Multiple security vulnerabilities have been disclosed in the Intelligent Platform Management Interface (IPMI) firmware for Supermicro baseboard management controllers (BMCs) that could result in privilege escalation and execution of malicious code on affected systems.
The seven flaws, tracked from CVE-2023-40284 through CVE-2023-40290, vary in severity from High to Critical, according to Binarly, enabling unauthenticated actors to gain root access to the BMC system. Supermicro has shipped a BMC firmware update to patch the bugs.
BMCs are special processors on server motherboards that support remote management, enabling administrators to monitor hardware indicators such as temperature, set fan speed, and update the UEFI system firmware. What’s more, BMC chips remain operational even if the host operating system is offline, making them lucrative attack vectors to deploy persistent malware.
A brief explainer of each of the vulnerabilities is below –
- CVE-2023-40289 (CVSS score: 9.1) – An operating system command injection flaw that allows for the execution of malicious code as a user with administrative privileges.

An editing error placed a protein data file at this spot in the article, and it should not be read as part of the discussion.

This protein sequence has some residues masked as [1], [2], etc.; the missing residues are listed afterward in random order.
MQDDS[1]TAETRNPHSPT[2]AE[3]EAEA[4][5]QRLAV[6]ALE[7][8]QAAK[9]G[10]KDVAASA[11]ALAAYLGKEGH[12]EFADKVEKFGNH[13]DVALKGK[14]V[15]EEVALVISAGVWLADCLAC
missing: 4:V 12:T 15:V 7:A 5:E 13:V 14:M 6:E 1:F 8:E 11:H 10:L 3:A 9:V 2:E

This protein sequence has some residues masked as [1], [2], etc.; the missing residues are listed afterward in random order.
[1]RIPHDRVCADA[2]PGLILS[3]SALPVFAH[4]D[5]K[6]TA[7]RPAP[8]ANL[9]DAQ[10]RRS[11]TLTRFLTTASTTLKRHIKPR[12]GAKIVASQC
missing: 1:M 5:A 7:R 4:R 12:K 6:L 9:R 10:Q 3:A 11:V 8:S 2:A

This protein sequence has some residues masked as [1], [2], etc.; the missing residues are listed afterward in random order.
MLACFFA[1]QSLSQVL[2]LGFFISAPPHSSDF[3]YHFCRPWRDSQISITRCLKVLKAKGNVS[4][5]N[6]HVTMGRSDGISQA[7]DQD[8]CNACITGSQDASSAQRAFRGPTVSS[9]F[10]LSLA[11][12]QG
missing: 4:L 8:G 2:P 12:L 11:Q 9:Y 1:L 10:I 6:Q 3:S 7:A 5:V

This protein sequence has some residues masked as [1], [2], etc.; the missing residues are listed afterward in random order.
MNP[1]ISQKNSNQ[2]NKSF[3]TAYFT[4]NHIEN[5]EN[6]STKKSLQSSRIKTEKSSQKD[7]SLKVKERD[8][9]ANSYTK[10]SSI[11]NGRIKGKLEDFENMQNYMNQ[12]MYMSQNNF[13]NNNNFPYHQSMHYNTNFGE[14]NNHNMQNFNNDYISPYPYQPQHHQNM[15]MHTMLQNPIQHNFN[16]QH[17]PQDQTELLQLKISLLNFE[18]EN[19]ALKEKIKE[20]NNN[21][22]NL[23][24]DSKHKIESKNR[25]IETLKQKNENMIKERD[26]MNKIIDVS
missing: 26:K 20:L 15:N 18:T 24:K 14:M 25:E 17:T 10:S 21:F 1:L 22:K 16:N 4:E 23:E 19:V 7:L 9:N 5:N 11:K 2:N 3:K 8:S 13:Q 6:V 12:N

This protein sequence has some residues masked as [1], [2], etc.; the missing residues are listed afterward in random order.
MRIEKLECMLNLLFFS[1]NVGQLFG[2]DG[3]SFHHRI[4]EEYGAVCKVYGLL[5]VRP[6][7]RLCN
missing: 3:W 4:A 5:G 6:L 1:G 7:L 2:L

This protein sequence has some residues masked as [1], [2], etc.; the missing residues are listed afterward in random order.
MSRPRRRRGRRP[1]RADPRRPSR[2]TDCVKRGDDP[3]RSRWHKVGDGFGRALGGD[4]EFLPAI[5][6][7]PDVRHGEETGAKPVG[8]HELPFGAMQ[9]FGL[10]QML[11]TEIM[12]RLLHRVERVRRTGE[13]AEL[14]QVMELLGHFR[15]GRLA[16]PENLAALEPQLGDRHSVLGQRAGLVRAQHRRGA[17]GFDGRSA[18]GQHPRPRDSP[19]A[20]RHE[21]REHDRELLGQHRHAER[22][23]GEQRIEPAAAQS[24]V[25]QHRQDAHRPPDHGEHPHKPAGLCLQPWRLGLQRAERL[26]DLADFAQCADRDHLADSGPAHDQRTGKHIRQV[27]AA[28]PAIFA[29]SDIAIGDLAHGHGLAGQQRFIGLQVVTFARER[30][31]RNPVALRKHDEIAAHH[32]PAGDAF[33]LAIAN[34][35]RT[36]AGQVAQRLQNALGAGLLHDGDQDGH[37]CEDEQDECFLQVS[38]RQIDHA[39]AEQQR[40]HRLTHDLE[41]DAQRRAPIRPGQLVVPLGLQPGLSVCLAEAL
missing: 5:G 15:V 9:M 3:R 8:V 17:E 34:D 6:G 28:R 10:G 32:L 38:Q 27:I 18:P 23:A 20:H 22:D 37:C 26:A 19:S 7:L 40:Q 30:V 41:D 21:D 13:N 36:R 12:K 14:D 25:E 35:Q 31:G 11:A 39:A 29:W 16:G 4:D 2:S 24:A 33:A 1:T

CVE-2023-40289 is “critical because it allows authenticated attackers to gain root access and completely compromise the BMC system,” Binarly said in a technical analysis published this week.
“This privilege allows to make the attack persistent even while the BMC component is rebooted and to move laterally within the compromised infrastructure, infecting other endpoints.”
The other six vulnerabilities – CVE-2023-40284, CVE-2023-40287, and CVE-2023-40288 in particular – could be used to create an account with admin privileges for the web server component of the BMC IPMI software.
As a result, a remote attacker looking to take control of the servers could combine them with CVE-2023-40289 to perform command injection and achieve code execution. In a hypothetical scenario, this could play in the form of sending a phishing email bearing a booby-trapped link to the administrator’s email address that, when clicked, triggers the execution of the XSS payload.
There is presently no evidence of any malicious exploitation of the vulnerabilities in the wild, although Binarly said it observed more than 70,000 instances of internet-exposed Supermicro IPMI web interfaces at the start of October 2023.
“First, it is possible to remotely compromise the BMC system by exploiting vulnerabilities in the Web Server component exposed to the internet,” the firmware security company explained.
“An attacker can then gain access to the Server’s operating system via legitimate iKVM remote control BMC functionality or by flashing the UEFI of the target system with malicious firmware that allows persistent control of the host OS. From there, nothing prevents an attacker from lateral movement within the internal network, compromising other hosts.”
Earlier this year, two security flaws were revealed in AMI MegaRAC BMCs that, if successfully exploited, could allow threat actors to remotely commandeer vulnerable servers and deploy malware.